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Leaking Pipes

 A higher than normal water bill might be your first indication of a leaking pipe. Or you might hear the sound of running water even though all your fixtures are turned off.

When you suspect a leak, check the fixtures first to make sure all the faucets are tightly closed. Then go to the water meter, if you have one. If the dial is moving, you're losing water somewhere in the system.

Plumbing Emergencies

In a plumbing emergency, you'll need to stop the flow of water quickly. To do this, you and each member of your family needs to know the location of the shutoff valve for every fixture and appliance, as well as the main shutoff valve for the house, and how they operate.

If the emergency involves a specific fixture or appliance, first look for its shutoff valve and turn it clockwise to shut off the water to that fixture or appliance only.

The valve is usually located underneath a fixture such as a sink or a toilet, or behind an appliance, such as a clothes washer, at the point where the water supply pipe (or pipes) connects to it. 

If the problem is not with a particular fixture or appliance, or if there's no shutoff valve for the fixture or appliance, use the main shutoff valve to turn off the water supply to the entire house.

You'll find the main shutoff valve on the inside or outside of your house where the main water supply pipe enters. In cold climates, look just inside the foundation wall in the basement or crawl space. 

Turn the valve clockwise to shut it off. Professional Tip If you need a wrench to turn the valve, keep one, specially labeled near the valve so it's handy.

If the main shutoff valve itself is defective and needs to be repaired, call your water company; they can send someone out with the special tool that's required to shut off the water at the street before it reaches the valve.

Leaking or Broken Pipe

Turn off the main shutoff valve to prevent water damage.  

Quick Fixes:  Stick a pencil point into the hole and break it off, then wrap the pipe with electrician's tape. Smear some plumber's epoxy repair putty over the tape to make sure it doesn't leak.  Let it set for half an hour and turn the water back on.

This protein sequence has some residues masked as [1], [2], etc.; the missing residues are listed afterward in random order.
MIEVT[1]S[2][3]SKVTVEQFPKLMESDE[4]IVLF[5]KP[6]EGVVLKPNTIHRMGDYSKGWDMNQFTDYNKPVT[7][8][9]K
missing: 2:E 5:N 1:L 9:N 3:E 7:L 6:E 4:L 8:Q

Wrap a piece of rubber (like an old inner tube) around the pipe over the hole, and then use a C clamp and small blocks of wood to clamp the rubber wrap tightly in place.

If you have them, hose clamps around the rubber covering the hole could also be used to keep water from leaking. Don't have any old rubber that can act as a repair.
Cut a piece of garden hose long enough to cover the hole in the pipe plus two or three inches on each side.

Slice the garden hose lengthwise and position it over the hole in the pipe. Once again, use hose clamps to keep it in place and stop water from leaking.

Then, call one of our plumbing professionals out to determine the cause of the problem and possibly pinpoint where the leak is coming from with our high efficiency water or gas leak detection equipment.

Or you may request for service by applying on-line and save 15% off, or phone us, or email us at   Thank You.  

24 Hour Plumbing in San Francisco
24 Hr Plumbing in San Francisco
Sugar Bear Plumbing & Rooter Service

Hi, My name is Lawrence Smith, President and Founder of Sugar Bear Plumbing, Inc. Born in Jackson, Mississippi; hometown - Hazlehurst, Mississippi.

Moved to Richmond, Ca. in 1988.  By 1991 my father relocated us to Diamond Heights in San Francisco, Ca.  With over 45 years of plumbing under his belt, that led me to be like father, like son.
Sugar Bear was a nickname given to me by a local couple, who became good friends of mine in 1997.   San Francisco is one of the many cities I have visited and I'm proud to say it's my new home. I started Sugar Bear Plumbing in 2001 with the support of my wife & step daughter.

A few years later came my look-a-like son & daughter. We now live in South San Francisco.